I cheat on my diet with Twinkie Chan’s cupcake scarf

I was good all morning.

I dogsat my mother’s dog, Toby, and while I was in his charge, my crochet activity was confined to making pieces that would be used in my 2011 North Carolina State Fair project. Square after square, rectangle after rectangle, single crochet stitch after single crochet stitch.

After dog sitting, I went home.

I washed a few dishes, folded a few clothes, and made a few more pieces for my state fair project.

More squares, more rectangles, more single crochet stitches.

I even wove in ends.

Then it was time to take my son to his trumpet lesson, and I was bad.

Very bad.

Instead of packing up my worsted weight yarn and steeling myself to make more of the pieces needed for the state fair project, I grabbed my Twinkie Chan book:

Twinkie Chan's crochet book
Twinkie Chan’s Crochet Goodies for Fashion Foodies

and all of the “ingredients” necessary to make a red velvet cupcake scarf. I started with a skein of Lion Brand Yarn Homespun in the “deco” colorway for the frosting:

Lion Brand Homespun Yarn
A skein of Lion Brand Yarn Homespun

Red Heart Super Saver burgundy for the cupcake proper, and Red Heart Super Saver cherry red for the cherry on top.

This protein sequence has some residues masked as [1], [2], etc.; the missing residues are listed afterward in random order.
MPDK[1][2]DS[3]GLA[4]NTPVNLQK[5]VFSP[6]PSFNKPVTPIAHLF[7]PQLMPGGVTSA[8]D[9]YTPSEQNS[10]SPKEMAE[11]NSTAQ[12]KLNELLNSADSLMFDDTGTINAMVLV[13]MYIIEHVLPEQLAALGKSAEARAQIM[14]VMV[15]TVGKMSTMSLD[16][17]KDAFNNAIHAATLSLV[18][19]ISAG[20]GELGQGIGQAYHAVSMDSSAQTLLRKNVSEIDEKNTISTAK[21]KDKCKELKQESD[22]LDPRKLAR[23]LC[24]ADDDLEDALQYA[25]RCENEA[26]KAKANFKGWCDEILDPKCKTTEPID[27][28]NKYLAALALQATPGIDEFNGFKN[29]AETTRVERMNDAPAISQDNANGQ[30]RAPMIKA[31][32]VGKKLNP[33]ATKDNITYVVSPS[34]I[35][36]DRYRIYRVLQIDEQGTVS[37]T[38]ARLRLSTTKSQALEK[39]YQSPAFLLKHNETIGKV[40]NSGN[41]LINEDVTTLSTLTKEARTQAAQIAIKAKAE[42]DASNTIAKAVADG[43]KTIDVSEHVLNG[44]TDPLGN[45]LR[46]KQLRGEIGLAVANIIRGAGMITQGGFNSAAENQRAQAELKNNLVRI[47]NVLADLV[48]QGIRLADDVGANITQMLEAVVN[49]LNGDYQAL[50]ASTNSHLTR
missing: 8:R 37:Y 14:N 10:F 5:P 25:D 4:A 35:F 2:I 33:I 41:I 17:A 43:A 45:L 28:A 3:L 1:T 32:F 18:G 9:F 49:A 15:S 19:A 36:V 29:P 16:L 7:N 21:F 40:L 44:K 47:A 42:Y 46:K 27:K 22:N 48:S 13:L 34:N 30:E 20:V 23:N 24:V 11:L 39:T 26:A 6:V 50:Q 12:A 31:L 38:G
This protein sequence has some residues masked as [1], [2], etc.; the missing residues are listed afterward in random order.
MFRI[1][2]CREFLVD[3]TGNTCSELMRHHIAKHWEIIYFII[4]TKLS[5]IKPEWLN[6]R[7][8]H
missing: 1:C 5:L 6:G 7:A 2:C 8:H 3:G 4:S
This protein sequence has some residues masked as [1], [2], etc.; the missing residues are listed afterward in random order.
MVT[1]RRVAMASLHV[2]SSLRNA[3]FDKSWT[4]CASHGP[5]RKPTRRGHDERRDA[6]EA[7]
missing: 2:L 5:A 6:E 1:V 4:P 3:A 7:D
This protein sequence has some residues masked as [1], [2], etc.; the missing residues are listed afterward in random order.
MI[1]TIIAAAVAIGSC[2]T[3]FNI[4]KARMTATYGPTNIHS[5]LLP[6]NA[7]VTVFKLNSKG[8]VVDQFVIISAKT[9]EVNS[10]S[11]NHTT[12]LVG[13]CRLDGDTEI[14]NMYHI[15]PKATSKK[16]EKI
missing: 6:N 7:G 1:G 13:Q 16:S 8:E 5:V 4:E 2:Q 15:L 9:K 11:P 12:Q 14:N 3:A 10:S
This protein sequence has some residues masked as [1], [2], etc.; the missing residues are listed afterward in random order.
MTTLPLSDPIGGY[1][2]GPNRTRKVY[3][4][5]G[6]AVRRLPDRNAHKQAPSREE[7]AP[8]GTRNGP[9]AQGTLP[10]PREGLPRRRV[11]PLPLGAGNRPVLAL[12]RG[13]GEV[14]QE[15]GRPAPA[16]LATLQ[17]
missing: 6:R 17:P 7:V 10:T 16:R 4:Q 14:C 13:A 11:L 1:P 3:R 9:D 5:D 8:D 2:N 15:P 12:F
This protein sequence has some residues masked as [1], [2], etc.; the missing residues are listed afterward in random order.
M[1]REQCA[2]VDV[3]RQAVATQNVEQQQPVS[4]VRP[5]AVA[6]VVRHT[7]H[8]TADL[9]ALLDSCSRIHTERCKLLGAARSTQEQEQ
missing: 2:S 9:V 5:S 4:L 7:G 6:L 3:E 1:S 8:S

While my son’s trumpet teacher took him through exercises designed to help my son adjust to playing the trumpet while wearing braces, I pulled out the center of the Homespun and, using an 5.5mm hook, followed Ms. Chan’s directions for the frosting.

While the directions were somewhat unorthodox when compared to the typical nomenclature of crochet, they were flawless, and before my son’s lesson ended, I had made this cupcake (seen with ends not yet woven in):

crochet cupcake scarf motif
My first red velvet cupcake before weaving in ends and crocheting a cherry

as well as this cupcake complete with a cherry to be attached after all of the cupcakes are made and assembled:

crochet cupcake with a crochet cherry
The first of 15 cupcakes for my red velvet cupcake scarf

One strategy I found enormously helpful when using the Lion Brand Yarn Homespun was to make liberal use of stitch makers. It was particularly helpful to mark the third chain of a series of three chains that are used as the first double crochet in a row, and it was also helpful in marking where I would work the double crochet shells that formed the scallops of the frosting.

The use of the stitch markers greatly reduced my frustration in working with this boucle yarn which in turn greatly added to my enjoyment.

This scarf promises to be a lot of fun, and in the next few weeks as I focus on my state fair project, it will be nice to take a cupcake break every now and again.